The best change is that they have drastically sped up the site. I dunno did they add more servers or simply optimise their queries (I suspect the latter) but the site and particularly searches are now running a whole lot faster.
The next great change is that they have moved the blog searches to a page of its own. You can now find blog searches at s.technorati.com. The searches return relevant results and make subscribing to searches a whole lot easier than heretofore.
On the downside, on the main Technorati page they have a scrolling bar of tags along the top – make it stop! I thought we had killed of the Marquee tag people!!!
Overall, the new design seems to be getting the thumbs up from most reviewers. This can only be good as with the rollout of Google’s excellent Blogsearch tool, reasons for using Technorati were becoming fewer and fewer.
If we ignore the fact that the term Web 2.0 is controversial for all kinds of reasons and concentrate on the applications themselves, which Web 2.0 apps (using the broadest possible definition) do you use most?
This is great – one of the biggest problems I had with Google’s blogsearch was how slow it was to pick up on posts. Several hours after posting an article, typically it still wasn’t up on Google whereas the post is often up on Technorati within minutes.
You can manually ping Google’s Blogsearch here or alternatively you can add the following address to your blog platform to automate the ping (in WordPress add it Options -> Writing -> Update Services) http://blogsearch.google.com/ping
I did a small bit of blog and social media consultancy for Roam4Free yesterday and it still never ceases to amaze me how few people are aware of prospective search.
Prospective searching is the ability to search the future. It is the ability to enter a search term in a search engine and say tell me whenever someone writes about x. The likes of Technorati watchlists make prospective searching really easy to do.
Yesterday, I helped the lads in Roam4Free set up prospective searches for the term Roam4Free (as well as a few other relevant terms) so today this post should have landed in their RSS reader automatically, simply because I mentioned their company name in the post. Hi guys!
If you want to keep on top of what is being said about you, your company, your products, your competitors, their products, and/or your market you should be searching the future.
Sphere is the newest player on the blog search engine block, only coming out of beta last weekend. The search is adequate – I searched for “technorati blocked by China“, a story I broke here and was heavily linked to and quoted as a result, but my post on this is not found by Sphere. The searches I subscribed to using Sphere again didn’t return as many results as the other search engines and did contain some spam!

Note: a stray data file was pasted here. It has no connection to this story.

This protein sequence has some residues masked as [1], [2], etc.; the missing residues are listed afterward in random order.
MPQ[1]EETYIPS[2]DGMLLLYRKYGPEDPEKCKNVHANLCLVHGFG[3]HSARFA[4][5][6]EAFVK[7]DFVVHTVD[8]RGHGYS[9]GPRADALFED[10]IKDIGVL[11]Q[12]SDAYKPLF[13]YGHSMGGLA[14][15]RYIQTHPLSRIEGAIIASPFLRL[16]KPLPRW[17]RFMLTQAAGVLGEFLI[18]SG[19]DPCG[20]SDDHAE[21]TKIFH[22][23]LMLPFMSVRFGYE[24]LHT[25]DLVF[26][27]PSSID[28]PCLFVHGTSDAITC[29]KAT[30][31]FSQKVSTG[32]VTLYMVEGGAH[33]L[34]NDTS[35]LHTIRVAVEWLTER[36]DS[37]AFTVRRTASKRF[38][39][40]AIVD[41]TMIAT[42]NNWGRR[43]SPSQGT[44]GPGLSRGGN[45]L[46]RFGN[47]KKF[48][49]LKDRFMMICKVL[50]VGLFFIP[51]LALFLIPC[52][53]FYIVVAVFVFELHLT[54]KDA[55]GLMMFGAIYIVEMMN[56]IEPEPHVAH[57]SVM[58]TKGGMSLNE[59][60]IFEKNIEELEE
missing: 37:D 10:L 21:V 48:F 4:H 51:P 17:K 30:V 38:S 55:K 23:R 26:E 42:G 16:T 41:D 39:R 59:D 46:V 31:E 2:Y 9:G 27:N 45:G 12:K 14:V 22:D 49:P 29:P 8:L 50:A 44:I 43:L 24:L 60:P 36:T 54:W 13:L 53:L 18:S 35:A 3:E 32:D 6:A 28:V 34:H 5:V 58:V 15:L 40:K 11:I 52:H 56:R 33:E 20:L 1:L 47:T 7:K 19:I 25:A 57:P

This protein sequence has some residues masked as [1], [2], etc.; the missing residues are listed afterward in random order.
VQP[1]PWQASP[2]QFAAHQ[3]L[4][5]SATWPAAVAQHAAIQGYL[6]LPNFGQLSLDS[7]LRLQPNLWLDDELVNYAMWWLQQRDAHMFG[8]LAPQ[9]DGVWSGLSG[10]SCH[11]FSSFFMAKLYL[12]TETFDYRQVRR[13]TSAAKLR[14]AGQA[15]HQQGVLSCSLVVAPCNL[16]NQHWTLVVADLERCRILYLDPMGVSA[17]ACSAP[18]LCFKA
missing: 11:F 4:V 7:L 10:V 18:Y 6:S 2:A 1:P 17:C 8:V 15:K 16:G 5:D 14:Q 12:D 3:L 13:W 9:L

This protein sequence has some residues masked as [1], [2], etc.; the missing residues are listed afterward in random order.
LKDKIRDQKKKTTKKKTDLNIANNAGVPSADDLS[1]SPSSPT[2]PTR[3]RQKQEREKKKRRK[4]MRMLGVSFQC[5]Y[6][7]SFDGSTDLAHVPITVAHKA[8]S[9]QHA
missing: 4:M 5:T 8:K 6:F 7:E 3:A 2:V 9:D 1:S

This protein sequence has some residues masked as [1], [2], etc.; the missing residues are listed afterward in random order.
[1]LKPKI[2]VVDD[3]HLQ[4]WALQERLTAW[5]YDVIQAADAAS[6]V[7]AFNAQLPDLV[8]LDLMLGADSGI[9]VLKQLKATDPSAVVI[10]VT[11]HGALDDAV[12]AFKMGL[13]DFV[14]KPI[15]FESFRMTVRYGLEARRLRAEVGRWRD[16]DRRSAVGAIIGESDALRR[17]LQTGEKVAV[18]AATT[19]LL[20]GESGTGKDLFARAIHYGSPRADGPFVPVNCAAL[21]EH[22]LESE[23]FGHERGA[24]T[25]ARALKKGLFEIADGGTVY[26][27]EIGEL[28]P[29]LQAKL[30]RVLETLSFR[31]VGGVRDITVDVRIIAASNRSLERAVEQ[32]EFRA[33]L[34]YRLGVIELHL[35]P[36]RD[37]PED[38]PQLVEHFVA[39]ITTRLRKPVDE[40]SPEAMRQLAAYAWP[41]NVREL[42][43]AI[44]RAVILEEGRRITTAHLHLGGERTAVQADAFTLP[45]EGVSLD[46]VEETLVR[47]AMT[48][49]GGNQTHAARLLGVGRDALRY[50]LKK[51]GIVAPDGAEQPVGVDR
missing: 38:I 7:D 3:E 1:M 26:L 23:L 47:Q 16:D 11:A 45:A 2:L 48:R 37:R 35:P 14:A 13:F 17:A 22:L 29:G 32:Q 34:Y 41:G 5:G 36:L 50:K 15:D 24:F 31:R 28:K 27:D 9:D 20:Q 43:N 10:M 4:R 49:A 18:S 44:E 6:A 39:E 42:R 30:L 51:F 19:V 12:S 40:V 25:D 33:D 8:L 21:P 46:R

PubSub produced the lowest number of results of the four compared and often the results were late i.e. they were found by the other search engines much earlier (often days earlier).
Ice Rocket produced by far the most results of any of the search engines but those results were full of spam – finding the real information amongst the spam was difficult!
And Technorati was still the best of the four. Very timely results and very little spam.
It is always advisable to use more than one blog search engine for subscribed searches. In this scenario I would advise using Technorati and Sphere. Although Sphere doesn’t yet have as many results as the others, it does appear to be improving.
Also, I had an issue with Sphere earlier in the week so I contacted the CEO, Tony Conrad – he replied to my email and had Steve Nieker the CIO follow up – it is great to see companies getting directly in touch with their users in this way.
Ice Rocket needs to seriously address the spam problem it has and PubSub, I’m sorry to say, looks like it is no longer at the races.
Dave’s main findings are that the blogosphere is still doubling in size every 6 months – so it is maintaining its rate of virtually exponential growth. The blogosphere is over 60 times bigger than it was only 3 years ago.
The main points to note are:
Technorati now tracks over 35.3 Million blogs
On average, a new weblog is created every second of every day
Technorati tracks about 1.2 Million new blog posts each day, about 50,000 per hour and, most interesetingly,
19.4 million bloggers (55%) are still posting 3 months after their blogs are created
I did a couple of tag searches on Technorati this afternoon – but they came up empty – I wasn’t so surprised with one or two of the more obscure ones I tried but when my search for the tag Google came up with the following message:
There are no posts with that tag yet. Please try again later or post one yourself! To contribute to this page, just post to your blog and include this code
I began to suspect there Technorati may be having some technical issues!